While there can be such stories as Conn illustrated, there have also been success stories. For example, sometimes an athlete who was not highly rated at youth level eventually makes it with a bigger side. 

This means that these young ones vary greatly in how they cope with setbacks and the problems associated with having to prove themselves, and it is only those with the best of mental strength and emotional competence who win.

Intelligence: Coaches observe that a young athlete who has shown glimpses of sport intelligence will be more likely to pay better attention to details than his mates. While this quality is most often purely natural, decent grooming and top-notch coaching have been said to work wonders, and rightly so.

Some young athletes who just “get it” faster than their peers. Coach Antonio Riccardi experienced this with Kylian Mbappe at AS Bondy U-13s: “The first time I coached him was when he was six years old. Just a few months after he had started playing here for the debutants age group, you could tell he was different. Kylian could do much more than the other children. His dribbling was already fantastic and he was much faster than the others.

“He was the best player I’ve ever seen in 15 years coaching here. Nobody has even come close. In Paris there are many talents but I’d never seen a talent like him. He was what we call a ‘craque’ (the best).”

Goal-oriented and sport-specific attributes: The idea of nurturing youngsters to stardom is precisely for the long term, and to that effect, certain goal-oriented qualities such as passion for the game and professional attitude, as well as sport-specific ones like coachability and competitiveness, are key.

Working with teenagers can give a coach fits as some young players are reactive rather than proactive. For instance, eagle-eyed coaches will usually be quick to spot that kid who will carry the ball with elan and purpose, and the other one who, though talented, would rather showboat than influence the game in one split second.

Awareness and self-belief: Little Serena has seen Ada Hegerberg pull off some kind of tricks that she isn’t quite sure she can manage. Not for lack of trying though. She had done such flicks and feints a couple of times before but the ball simply would not stick, instead bouncing awkwardly and away from her control. But then she gets to training that very morning and on the break tries the move again. Sure enough, she outwits her marker easier than she imagined.

Picture that scenario playing in a young athlete’s mind — that sinking feeling when she tries a thing or two that she had watched the game’s elites do, but the move fails.  This will no doubt impact the player. 

Her coach’s positive handling of this can be particularly instructive to the young player.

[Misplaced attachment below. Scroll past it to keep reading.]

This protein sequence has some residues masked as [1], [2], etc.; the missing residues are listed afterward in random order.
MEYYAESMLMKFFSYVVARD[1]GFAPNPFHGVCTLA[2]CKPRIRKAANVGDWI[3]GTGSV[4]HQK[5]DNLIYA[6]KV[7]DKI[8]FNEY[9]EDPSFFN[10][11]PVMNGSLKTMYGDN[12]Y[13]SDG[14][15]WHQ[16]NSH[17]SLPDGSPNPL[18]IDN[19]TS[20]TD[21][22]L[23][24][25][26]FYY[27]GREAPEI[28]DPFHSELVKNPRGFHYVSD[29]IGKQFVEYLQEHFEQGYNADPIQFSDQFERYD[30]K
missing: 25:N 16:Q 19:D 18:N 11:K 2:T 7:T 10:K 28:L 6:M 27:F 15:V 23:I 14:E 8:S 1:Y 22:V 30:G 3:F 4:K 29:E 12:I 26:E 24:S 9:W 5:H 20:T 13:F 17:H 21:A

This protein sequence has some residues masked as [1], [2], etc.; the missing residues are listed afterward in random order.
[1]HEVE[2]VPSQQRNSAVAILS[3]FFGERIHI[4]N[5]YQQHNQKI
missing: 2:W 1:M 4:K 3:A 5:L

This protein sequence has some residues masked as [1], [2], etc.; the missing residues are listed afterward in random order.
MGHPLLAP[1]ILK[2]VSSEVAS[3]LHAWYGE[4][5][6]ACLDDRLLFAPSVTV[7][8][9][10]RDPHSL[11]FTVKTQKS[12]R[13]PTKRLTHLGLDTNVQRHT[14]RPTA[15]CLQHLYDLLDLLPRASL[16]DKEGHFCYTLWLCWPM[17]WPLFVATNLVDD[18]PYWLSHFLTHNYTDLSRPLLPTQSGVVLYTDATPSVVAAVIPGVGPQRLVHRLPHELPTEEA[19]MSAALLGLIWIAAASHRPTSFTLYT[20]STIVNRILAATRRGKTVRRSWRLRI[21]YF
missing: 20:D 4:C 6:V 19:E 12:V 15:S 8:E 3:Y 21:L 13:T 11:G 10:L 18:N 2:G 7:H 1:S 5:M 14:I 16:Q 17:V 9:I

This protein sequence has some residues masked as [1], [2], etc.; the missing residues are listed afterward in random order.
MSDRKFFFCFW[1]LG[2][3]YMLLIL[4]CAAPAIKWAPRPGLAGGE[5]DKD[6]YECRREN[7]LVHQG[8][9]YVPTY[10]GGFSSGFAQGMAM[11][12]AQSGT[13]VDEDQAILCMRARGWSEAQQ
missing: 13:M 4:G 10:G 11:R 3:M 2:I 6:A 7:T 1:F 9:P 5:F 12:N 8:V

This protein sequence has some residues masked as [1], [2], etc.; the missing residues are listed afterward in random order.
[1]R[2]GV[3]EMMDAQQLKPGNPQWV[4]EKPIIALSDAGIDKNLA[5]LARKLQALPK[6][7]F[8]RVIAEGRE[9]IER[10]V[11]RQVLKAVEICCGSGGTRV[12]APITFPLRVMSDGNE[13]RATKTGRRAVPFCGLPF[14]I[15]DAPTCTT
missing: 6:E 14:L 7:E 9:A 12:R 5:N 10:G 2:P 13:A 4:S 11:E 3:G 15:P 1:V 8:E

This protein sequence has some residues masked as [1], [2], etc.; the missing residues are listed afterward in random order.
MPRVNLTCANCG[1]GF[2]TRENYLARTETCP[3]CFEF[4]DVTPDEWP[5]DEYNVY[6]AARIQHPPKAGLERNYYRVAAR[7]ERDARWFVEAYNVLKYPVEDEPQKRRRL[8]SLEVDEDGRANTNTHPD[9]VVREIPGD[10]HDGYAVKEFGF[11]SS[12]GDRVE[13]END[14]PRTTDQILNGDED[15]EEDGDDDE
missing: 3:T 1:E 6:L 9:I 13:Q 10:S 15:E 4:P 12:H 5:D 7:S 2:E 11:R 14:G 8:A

What do scouts look for in young players when they go scouting?

It is a common sight to see emissaries from top professional sides throng a park or a training field with the hope of spotting a talented kid or two who will fit perfectly into a project.  These talent hunters are seasoned and have their ways of knowing things.

Technique: The very first thing I look for in a football player is his first touch and close control,” Manchester United’s chief recruitment officer, Geoff Watson, once said“With some boys, their second touch is a tackle! Good players have their heads up, receive the ball and are looking to make the next pass straight away. It’s down to natural ability.”

Such technical aptitude is one of the first things most top scouts will want to see in a player. The player’s ability to keep close control of the ball even when harried and hassled, as well as to make crucial decisions with it, are all vital components.

Pace: Athletes are expected to be a tad quicker in their movements, on and off the ball, in order to really catch the scout’s eyes. A player who uses pace is revered in the modern game, as he will bail out his team a lot quicker by carrying the ball further up the pitch. When he is on the break, his opponent is on its heels. 

Temperament and character: History is filled with less-than-stellar careers of exceptional players who simply couldn’t make it big, not for the lack of talent but for the absence of discipline and mentality. One could say Mario Balotelli, for instance, is an amazing player, but there can be no hiding that his inability to exert control over his temper has done him little good.

In teens, such misdemeanors can be redirected by the coaches as it is much easier to get the player to change such bad-tempered ways at that early stage. Nobody wants to have that kid who will sulk and rave the whole day or even beyond because he was withdrawn for another player, or will even pick a fight with a mate who went in rather hard with an inadvertent challenge while in training.

Emmanuel Chinaza is an international sports media guru who was featured on The Scuffed Soccer Podcast leading up to the 2019 U-20 World Cup